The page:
The statute in question here is the INA. (See Compl. ¶ 8.) Hanif's claims are related in part to INA § 245(a), codified at 8 U.S.C. § 1255(a), which governs adjustment of status, or the process by which an alien obtains lawful permanent residence in the United States. Given that the purpose of this statutory provision is to enable qualified individuals to become lawful permanent residents of the United States, it is at least arguable that, under some circumstances, agency action that adversely impacts an individual's ability to apply for or obtain lawful permanent residence could be construed as falling within the zone of interests protected or regulated by the INA. See, e.g., Yu v. Brown, 36 F. Supp. 2d 922 (D.N.M. 1999) (interests of class of individuals requesting court to compel Immigration and Naturalization Service to act on their applications for Special Immigrant Juvenile Status and for adjustment of status to lawful permanent residence fell within zone of interests protected by the INA).

  Hanif, however, does not address whether or not the instant action satisfies the zone-of-interests test. Moreover, there are reasons to doubt that it does. Although that test does not require a "congressional purpose to benefit the would-be plaintiff," Clarke, 479 U.S. at 399-400, it is at least arguable that Hanif's interest in the adjudication of his adjustment application — which was filed less than two weeks before the commencement of this action — prior to the execution of his twelve-year-old, unchallenged removal order, is "inconsistent with the purposes implicit in the [INA]." Id. at 399. See, e.g., Ulysse v. Department of Homeland Security, 291 F. Supp. 2d 1318 (M.D. Fla. 2003) (noting purpose of INA "to remove illegal aliens as quickly as possible"). Because Hanif has not addressed such issues, nor provided any argument that the interests he seeks to protect by means of this action fall within the zone of interests of the INA, the Court concludes that he has failed to meet his burden to prove that the Court has jurisdiction over this case under Section 1331 in conjunction with the APA and the INA.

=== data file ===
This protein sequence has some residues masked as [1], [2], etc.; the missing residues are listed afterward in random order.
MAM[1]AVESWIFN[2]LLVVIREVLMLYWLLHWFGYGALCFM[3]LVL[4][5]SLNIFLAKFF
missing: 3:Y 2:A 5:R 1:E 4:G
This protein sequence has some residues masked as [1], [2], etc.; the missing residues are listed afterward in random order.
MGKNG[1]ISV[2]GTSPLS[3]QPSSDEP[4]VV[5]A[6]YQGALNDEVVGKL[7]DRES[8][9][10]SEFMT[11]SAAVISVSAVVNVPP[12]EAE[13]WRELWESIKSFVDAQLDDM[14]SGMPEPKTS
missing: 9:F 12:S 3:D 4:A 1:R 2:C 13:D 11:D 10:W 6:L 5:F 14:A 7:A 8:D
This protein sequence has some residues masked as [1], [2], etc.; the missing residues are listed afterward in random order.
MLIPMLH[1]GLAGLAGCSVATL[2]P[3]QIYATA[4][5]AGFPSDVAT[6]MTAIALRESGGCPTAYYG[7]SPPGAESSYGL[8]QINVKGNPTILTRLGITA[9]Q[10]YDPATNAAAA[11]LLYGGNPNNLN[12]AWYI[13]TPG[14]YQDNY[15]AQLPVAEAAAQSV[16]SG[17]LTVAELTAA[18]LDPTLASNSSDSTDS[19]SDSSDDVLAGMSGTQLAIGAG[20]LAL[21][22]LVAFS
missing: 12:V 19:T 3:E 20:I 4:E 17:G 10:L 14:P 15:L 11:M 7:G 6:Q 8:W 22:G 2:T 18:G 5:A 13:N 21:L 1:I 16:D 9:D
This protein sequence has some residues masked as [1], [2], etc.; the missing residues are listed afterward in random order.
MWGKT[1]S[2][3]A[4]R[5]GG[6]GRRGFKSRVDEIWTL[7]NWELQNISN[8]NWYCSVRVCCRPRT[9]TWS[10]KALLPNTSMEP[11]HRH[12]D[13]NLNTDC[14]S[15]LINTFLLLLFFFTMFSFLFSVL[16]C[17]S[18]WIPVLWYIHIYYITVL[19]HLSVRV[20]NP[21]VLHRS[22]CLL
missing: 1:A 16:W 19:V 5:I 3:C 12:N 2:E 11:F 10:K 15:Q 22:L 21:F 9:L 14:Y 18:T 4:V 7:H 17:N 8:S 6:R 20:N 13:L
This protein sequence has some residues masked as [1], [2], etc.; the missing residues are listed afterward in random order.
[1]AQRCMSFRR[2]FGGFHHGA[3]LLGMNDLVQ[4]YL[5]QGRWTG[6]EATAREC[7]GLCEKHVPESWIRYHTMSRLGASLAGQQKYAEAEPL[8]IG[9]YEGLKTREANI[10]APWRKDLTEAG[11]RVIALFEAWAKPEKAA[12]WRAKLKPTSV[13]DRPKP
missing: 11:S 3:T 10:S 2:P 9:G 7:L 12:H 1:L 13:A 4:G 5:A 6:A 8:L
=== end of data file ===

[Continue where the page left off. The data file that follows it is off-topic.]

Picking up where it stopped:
Hanif has also failed to argue that this action satisfies the finality requirement set forth in Section 704 of the APA. "The `core question' for determining finality is `whether the agency has completed its decisionmaking [sic] process and whether the result of that process is one that will directly affect the parties.'" Lunney, 319 F.3d at 554 (quoting Dalton v. Specter, 511 U.S. 462, 470 (1994)). Although the agency action that Hanif seeks to enjoin in this case, the order of removal, is administratively final, Hanif does not seek judicial review of that action. The APA section invoked by Hanif, though, pertains only to judicial review. Hanif does not address whether or how Section 704 might enable him to request that an agency action be enjoined without simultaneously requesting judicial review of that action, or without linking the requested injunction to a need to preserve the status quo pending the Court's review of some other agency action.*fn3

  Other plaintiffs seeking a judicial stay of a removal order without challenging the validity of the order itself have framed their cases as requests for judicial review of adverse agency actions such as the denial of a request for a stay of removal or the denial of a motion to reopen removal proceedings. See, e.g., Acosta v. Gaffney, 558 F.2d 1153 (3d Cir. 1977); Chen v. Ashcroft, No. 03 Civ. 8117, 2003 WL 22595289 (S.D.N.Y. Nov. 7, 2003). Although Hanif did request an administrative stay of removal, he does not seek judicial review of or explicitly challenge any agency action that was taken with respect to that request. Nor does it appear, based on Hanif's representations, that any action taken with respect to that request would qualify as final for purposes of the APA.*fn4